The Southern 500: A Lesson Not Learned

[media-credit name=”David Yeazell” align=”alignright” width=”261″][/media-credit]For those who think that the races at places like California, Chicago, Kansas, and any number of what has been called the “cookie cutter” tracks, I give you Darlington. For every boring finish at one of those clones, we get one Darlington (and luckily, thank God) two Martinsville’s. It’s not fair that we only see one race at the track “too tough to tame,” but that’s all we have. It’s money that matters.

Instead of two cars piggy-backing on each other to create speed, as we saw at Daytona and Talladega (and it seems is the favorite of the fans), we saw real racing and lots of action. We saw a Ford Fusion open up a Toyota like a can of tuna. We saw the usual suspects run in the back while others ran up front. We saw beating and banging, temper flaring, and even extracurricular action. We saw a race that can’t happen when everyone has four lanes to run in and it’s an easy place to run.

It seems that after NASCAR became “the thing” back in the early 90’s that the sport went out of its way to make things easier for the drivers. No longer was it a challenge for the drivers because it didn’t matter so much. The important thing was that the stars of the sport were there and were successful. It wasn’t about the racing. It was more about the money. All of a sudden, International Speedway Corporation and Speedway Motorsports began to either take over or build new tracks. Bruton Smith did it two ways. As the CEO of Speedway Motorsports, every track he built was a clone of Charlotte Motor Speedway. You know the drill. Moderately banked tracks with a tri-oval approximately 1.5 miles in length. To give Smith credit, he did change it up a bit at Las Vegas by reconfiguring the track when it didn’t race like the fans wanted and changed Atlanta also. But he changed Bristol to “offer more room to race,” which has been a disaster for fans and the attendance at the races there show it. Fans didn’t want more room to race. They wanted to see the action. I really am sad to report this, but the last two races at Bristol nearly bored me to sleep.


American Muscle

International Speedway Corporation seemed to create tracks in the image of Michigan International Speedway. When they bought Roger Penske’s tracks, that seemed to be the formula. California, Chicago, and others seemed to fit that mold. Easy on the drivers and less action were the key. They didn’t have to worry about the fans, they were going to come anyway.

Fast forward to 2008. The economy was in the dumpster. Ticket prices were through the roof and fans for the first time had to wonder if spending $1,000 dollars for a weekend was worth it . Attendance suffered and TV ratings went way down. Smith closed Rockingham and NASCAR took away one of its iconic races at Darlington to get other races at his newer clone tracks. Attendance was listed as the problem, but when attendance at California and other tracks didn’t improve the situation, excuses were there in spades. Excuses cannot change what has happened over the last ten years. History be damned. While baseball loves Fenway Park and Wrigley Field, NASCAR put its history in the trash can in favor of more modern facilities and the revenue that could be generated. It’s sad.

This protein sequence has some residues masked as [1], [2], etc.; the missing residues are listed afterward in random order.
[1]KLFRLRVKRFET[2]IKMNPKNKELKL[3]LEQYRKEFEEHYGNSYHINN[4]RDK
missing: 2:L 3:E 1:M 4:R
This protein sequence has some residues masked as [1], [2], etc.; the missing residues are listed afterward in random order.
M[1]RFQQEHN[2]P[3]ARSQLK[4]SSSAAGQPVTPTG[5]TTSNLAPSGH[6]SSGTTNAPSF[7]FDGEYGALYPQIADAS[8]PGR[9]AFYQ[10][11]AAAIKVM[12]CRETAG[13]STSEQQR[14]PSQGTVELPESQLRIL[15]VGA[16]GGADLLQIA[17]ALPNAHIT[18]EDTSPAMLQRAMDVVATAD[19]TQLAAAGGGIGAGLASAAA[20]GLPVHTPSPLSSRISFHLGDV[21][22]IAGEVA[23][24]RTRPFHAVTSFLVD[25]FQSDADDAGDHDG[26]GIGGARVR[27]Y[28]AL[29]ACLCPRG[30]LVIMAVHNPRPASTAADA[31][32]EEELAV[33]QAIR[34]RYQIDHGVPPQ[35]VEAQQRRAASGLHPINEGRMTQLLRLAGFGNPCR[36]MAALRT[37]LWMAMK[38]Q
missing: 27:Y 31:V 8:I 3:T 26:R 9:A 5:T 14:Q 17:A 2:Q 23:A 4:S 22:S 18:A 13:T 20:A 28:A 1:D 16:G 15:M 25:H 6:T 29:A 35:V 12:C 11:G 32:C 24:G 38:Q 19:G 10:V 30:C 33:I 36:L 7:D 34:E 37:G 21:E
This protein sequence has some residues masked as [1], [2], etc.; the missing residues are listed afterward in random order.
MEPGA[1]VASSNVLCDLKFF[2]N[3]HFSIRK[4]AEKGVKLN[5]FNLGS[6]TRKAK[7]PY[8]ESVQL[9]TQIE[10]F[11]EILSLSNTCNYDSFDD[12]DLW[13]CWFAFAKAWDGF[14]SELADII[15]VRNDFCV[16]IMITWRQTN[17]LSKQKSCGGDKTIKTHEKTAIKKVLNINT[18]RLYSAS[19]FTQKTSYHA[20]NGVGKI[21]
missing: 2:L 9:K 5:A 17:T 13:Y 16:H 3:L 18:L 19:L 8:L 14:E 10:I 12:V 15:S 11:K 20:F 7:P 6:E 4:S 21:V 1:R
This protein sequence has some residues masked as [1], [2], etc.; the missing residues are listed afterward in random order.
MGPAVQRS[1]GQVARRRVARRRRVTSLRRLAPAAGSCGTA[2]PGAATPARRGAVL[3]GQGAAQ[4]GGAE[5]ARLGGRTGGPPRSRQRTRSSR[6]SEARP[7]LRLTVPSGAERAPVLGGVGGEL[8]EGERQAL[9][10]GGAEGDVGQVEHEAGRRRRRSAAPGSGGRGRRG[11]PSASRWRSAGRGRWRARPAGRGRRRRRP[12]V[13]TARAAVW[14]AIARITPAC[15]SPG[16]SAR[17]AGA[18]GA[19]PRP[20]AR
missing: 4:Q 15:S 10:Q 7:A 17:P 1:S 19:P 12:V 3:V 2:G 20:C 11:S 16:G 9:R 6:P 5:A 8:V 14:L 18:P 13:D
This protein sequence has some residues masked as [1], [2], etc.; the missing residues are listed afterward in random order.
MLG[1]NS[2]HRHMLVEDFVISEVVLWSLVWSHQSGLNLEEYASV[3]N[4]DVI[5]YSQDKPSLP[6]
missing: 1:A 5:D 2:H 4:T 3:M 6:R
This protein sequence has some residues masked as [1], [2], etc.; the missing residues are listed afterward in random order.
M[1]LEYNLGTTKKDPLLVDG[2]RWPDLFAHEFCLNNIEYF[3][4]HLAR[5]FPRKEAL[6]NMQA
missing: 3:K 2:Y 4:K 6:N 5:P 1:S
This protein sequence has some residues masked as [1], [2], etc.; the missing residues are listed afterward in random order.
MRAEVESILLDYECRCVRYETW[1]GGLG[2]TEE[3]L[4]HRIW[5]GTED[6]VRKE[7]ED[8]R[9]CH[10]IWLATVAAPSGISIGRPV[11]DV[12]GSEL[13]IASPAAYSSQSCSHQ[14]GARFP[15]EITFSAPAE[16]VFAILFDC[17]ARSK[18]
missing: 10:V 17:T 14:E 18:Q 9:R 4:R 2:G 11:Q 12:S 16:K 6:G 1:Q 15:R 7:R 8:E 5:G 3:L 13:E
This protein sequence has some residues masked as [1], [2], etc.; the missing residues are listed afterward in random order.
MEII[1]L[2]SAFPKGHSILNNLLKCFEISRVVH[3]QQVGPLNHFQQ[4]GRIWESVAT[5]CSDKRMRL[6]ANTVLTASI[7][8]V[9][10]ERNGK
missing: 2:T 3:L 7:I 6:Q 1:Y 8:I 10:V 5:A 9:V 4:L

Tonight, we saw why fans rushed to NASCAR. Action. We saw it at Martinsville in March, and we’ll see it again in the fall when we go back there. We sacrificed the iconic tracks that made the sport what it was for luxury suites and bling, even if the racing was less than good. And so it goes.

Maybe there’s a lesson here, but I doubt it. A friend who has gone to Charlotte for eons told me this week that he got his Charlotte tickets for the 600. The tickets had raised by nearly $20. He was trying to sell the tickets and could not find any takers. Maybe the economy will improve and people will have more disposable income in the future and NASCAR will rise again, but if that magic doesn’t happen, it won’t change the fact that places like Darlington need to be put in place as what NASCAR is and should be. Taking a race from Darlington was wrong. Taking away the Labor Day weekend from Darlington was criminal. When will they learn?


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The views and opinions expressed in this article are those of the author and do not necessarily reflect the official policy or position of SpeedwayMedia.com.

1 COMMENT

  1. Great points. The Showtime 500 was ironic in that this is the Rebel 500 in that a team that’s a true rebel in that it’s based in the Rockies won.

    Kyle Petty said in preparation for the November 2004 Mountain Dew Southern 500 (the November race NASCAR had envisioned would become the signature Chase race before being sued off in Ferko) that it was the difference between the U. S. Open and standard golf tournaments; where golfers were shooting 60’s consistently on manicured courses on the major tours, they were barely breaking par in the National Championship. In golf, that’s called a TPC course. In F1, it’s called a Tilkering. In baseball, it’s a symmetic outfield.

    I can see Fontana with a race and Chicago being held in the Chase but why not call rename the trophy for Fearless Freddie and celebrate too Duryea’s first auto race? Darlington deserves that fall race at the end of the season where chokers lose. All the Jimmie whining could stop when you consider Jimmie’s Southern 500 win was a clutch win that proved he was Mr. Clutch. Darlington deserves a spring race away from this Mother’s Day weekend and a fall race near the end of the Chase.

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